FIG. 6 is a block diagram illustrating a device 600 having a plurality of integrated circuit memory devices (or dies) 300 a-d and a buffer device (or die) 400 having error detection circuits 180/190. One or more integrated circuit memory devices 300 a-d may correspond to integrated circuit memory device 300 shown in FIG. 3 and buffer device 400 may correspond to integrated circuit buffer device 400 shown in FIG. 4. Buffer device 400 includes error detection circuit 190, including circular buffers 156-158, to determine whether an error occurred in transferring control information, write data and/or read data over interconnect 160 from or to a controller device 110. Similarly, buffer device 400 may also include error detection circuit 180 which is used in detecting errors in transferring control information, write data and/or read data between buffer device 400 and one or more memory devices 300 a-d, that may include error detection circuit 190.

Here, data (read and/or write) may be transferred between the plurality of integrated circuit memory devices 300 a-d and buffer device 400 on interconnect 606 (Read/Write data). Interconnect 606 is an interconnect situated internal to device 600 and may be a bus for providing bidirectional data signals between a plurality of integrated circuit memory devices 300 a-d and buffer device 400. An example of bidirectional data signals includes signals traveling from one or more of integrated circuit memory devices 300 a-d to buffer device 400 and also signals traveling from buffer device 400 to one or more of integrated circuit memory devices 300 a-d. Interconnect 605 is an interconnect internal to device 600 and may be a bus for providing unidirectional control/address/clock signals from a buffer 400 to a plurality of integrated circuit memory devices 300 a-d. In an example of a unidirectional bus, signals travel in only one direction, i.e., in this case, from only buffer device 400 to one or more of integrated circuit memory devices 300 a-d. Interconnect 605 may include individual control signal lines, for example, a row address strobe line, column address strobe line, etc., and address signal lines. Interconnect 605 may include a fly-by clock line to transfer a clock signal from buffer device 400 to integrated circuit memory devices 300 a-d. Interconnect 605 may transfer a clock signal from one or more integrated circuit memory devices 300 a-d to buffer device 400.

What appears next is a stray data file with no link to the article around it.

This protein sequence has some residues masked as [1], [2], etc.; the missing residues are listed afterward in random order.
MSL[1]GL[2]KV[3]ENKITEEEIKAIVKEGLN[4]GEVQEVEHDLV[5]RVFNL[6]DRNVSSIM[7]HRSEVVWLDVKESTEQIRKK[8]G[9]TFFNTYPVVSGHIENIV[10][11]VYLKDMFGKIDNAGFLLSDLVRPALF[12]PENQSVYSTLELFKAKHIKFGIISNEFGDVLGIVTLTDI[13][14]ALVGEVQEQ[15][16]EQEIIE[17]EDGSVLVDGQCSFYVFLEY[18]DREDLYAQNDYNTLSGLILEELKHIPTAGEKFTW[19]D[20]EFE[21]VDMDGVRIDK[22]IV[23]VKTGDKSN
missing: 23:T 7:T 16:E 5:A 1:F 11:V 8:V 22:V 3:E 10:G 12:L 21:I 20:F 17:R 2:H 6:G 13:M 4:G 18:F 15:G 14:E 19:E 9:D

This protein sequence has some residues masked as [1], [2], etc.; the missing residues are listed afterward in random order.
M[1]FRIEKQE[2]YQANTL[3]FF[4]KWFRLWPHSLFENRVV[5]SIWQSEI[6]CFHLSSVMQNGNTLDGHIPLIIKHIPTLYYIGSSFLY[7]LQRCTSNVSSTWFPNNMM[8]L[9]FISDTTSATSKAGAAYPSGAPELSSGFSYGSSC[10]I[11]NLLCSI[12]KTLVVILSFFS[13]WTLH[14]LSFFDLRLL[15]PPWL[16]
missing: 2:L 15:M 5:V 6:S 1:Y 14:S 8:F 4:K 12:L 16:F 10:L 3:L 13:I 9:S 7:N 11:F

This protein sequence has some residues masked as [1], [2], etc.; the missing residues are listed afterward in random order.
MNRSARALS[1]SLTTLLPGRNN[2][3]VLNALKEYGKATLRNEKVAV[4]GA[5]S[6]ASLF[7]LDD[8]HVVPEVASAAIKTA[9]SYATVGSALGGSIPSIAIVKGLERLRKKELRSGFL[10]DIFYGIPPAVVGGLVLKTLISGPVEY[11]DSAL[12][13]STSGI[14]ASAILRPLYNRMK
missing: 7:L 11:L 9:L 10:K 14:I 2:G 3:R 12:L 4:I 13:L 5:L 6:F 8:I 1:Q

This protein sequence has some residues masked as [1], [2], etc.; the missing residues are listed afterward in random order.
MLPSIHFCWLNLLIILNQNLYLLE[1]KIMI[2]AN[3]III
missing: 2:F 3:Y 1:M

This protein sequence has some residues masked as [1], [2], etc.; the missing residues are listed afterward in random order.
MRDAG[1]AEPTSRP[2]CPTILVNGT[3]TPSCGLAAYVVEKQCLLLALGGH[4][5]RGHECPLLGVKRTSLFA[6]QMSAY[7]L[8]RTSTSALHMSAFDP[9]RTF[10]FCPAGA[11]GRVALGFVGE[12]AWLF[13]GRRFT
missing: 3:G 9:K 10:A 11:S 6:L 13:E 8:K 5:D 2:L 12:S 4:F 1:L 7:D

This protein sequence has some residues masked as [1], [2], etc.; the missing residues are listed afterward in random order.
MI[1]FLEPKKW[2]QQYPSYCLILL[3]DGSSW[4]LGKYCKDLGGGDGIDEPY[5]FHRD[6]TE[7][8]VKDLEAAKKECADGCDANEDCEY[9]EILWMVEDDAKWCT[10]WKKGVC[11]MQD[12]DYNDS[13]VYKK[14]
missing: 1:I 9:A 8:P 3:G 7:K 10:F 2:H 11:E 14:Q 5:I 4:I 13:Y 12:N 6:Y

Interconnect 160 may be coupled to device 600 and in particular buffer device 400. Interconnect 160 transfers unidirectional control/address/clock signals and bidirectional or unidirectional data signals between buffer device 400 and a controller device 110. Other interconnect and external connect topologies may also be used for device 600 in alternate embodiments. For example, buffer device 600 may be coupled to a single multi-drop control bus, a split multi-drop control bus, or a segmented multi-drop bus.

In an embodiment, buffer device 400 communicates with a serial presence detect device (“SPD”) 602 to store and retrieve parameters and configuration information regarding device 600 and/or memory modules 520 a-n. In an embodiment, an SPD 602 is a non-volatile storage device. Interconnect 604 couples SPD 602 to buffer device 400. In an embodiment, interconnect 604 is an internal signal path for providing bidirectional signals between SPD 602 and buffer device 400.

SPD 602 may be an EEPROM device. However, other types of SPD 602 are possible, including but not limited to a manual jumper or switch settings, such as pull-up or pull-down resistor networks tied to a particular logic level (high or low), which may change state when a memory module is added or removed from a system.

In an embodiment, device 600 has two separate power sources. Power source V1 supplies power to one or more memory devices (memory devices 300 a-d). Power source V2 supplies power to one or more buffers (buffer device 400). In an embodiment, the buffer device 400 has internal power regulation circuits to supply power to the memory devices 300 a-d.

Returning to FIG. 4, a storage array 304 includes a two dimensional array of storage cells. Storage cells of a storage array may be dynamic random access memory (“DRAM”) cells, static random access memory (“SRAM”) cells, FLASH cells, ferroelectric RAM (“FRAM”) cells, magnetoresistive or magnetic RAM (“MRAM”) cells, or other equivalent types of memory storage cells. IC memory device 300 may be a double data rate SDRAM (“DDR”) IC memory device or later generation IC memory device (e.g., “DDR2” or “DDR3”). In an alternate embodiment, IC memory device 300 is an XDR™ DRAM IC memory device or Direct Rambus® DRAM (“DRDRAM”) memory device.

In embodiments shown in FIG. 1, IC 110 is a master device, which may be an integrated circuit device that contains other interfaces or functionality, for example, a Northbridge chip of a chip set. The master device may be integrated on a microprocessor or a graphics processor unit (“GPU”) or visual processor unit (“VPU”). The master device may be implemented as a field programmable gate array (“FPGA”). The ICs 110 and 150 may be included in various systems or subsystems such as personal computers, graphics cards, set-top boxes, cable modems, cell phones, game consoles, digital television sets (for example, high definition television (“HDTV”)), fax machines, cable modems, digital versatile disc (“DVD”) players or network routers.